I read all the print and online financial columnists.
Whether the column is about getting a credit card, a car loan, or a mortgage, every single columnist at some point gives the same worthless advice: "Be sure to read the fine print."
This is a dumb suggestion. Unless the reader is a law professor, or has nothing else to do for the rest of his or her life, the fine print will always outwit the reader. In fact, it is supposed to.
By design, "fine print," is not meant to be read. Although the font is rarely smaller these days, the important stuff in all documents is deliberately confusing.
People who craft the "fine print" know what they are doing. They are obfuscators. That is their job. They purposely use long sentences, convoluted phrases and unfamiliar concepts to confuse the reader. It is easy. I could have been a "fine print" master.
The goal is not only to confuse but also to dissuade people from reading. The author of "fine print" figures that 90% of readers will at some point stop reading ridiculous sentences or paragraphs. And, they are right. Most people just give up.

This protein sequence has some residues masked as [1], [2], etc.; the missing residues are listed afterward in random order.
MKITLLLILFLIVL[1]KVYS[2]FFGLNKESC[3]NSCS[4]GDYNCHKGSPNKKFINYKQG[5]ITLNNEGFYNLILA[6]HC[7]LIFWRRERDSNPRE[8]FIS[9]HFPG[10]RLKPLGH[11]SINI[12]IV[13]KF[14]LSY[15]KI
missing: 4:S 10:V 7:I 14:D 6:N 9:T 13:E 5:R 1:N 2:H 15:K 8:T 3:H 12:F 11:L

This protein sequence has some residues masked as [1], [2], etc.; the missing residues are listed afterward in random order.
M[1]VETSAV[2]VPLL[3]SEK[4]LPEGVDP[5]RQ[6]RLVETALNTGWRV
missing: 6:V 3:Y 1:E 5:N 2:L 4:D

This policy of creating "breakage" - a situation where people give up instead of completing a read, a form, or a complaint - is common in many consumer situations. I have been told, for example, that health insurers make reimbursement forms very hard to understand because they know that some percentage of people will just give up.
So forget about reading the fine print. Here's my advice instead. Find a person at the credit card issuer, the car dealer or the mortgage lender to speak with. Tell him or her you have ten questions you want to ask, and you would like to record his or her answers for "quality assurance."
Then don't quit until you get those answers on tape. By the way, the recorded answers will generally stand up in court.
See tomorrow's post for the ten questions.
Jim Randel is the Founder of The Skinny On™ book series. See www.theskinnyon.com.
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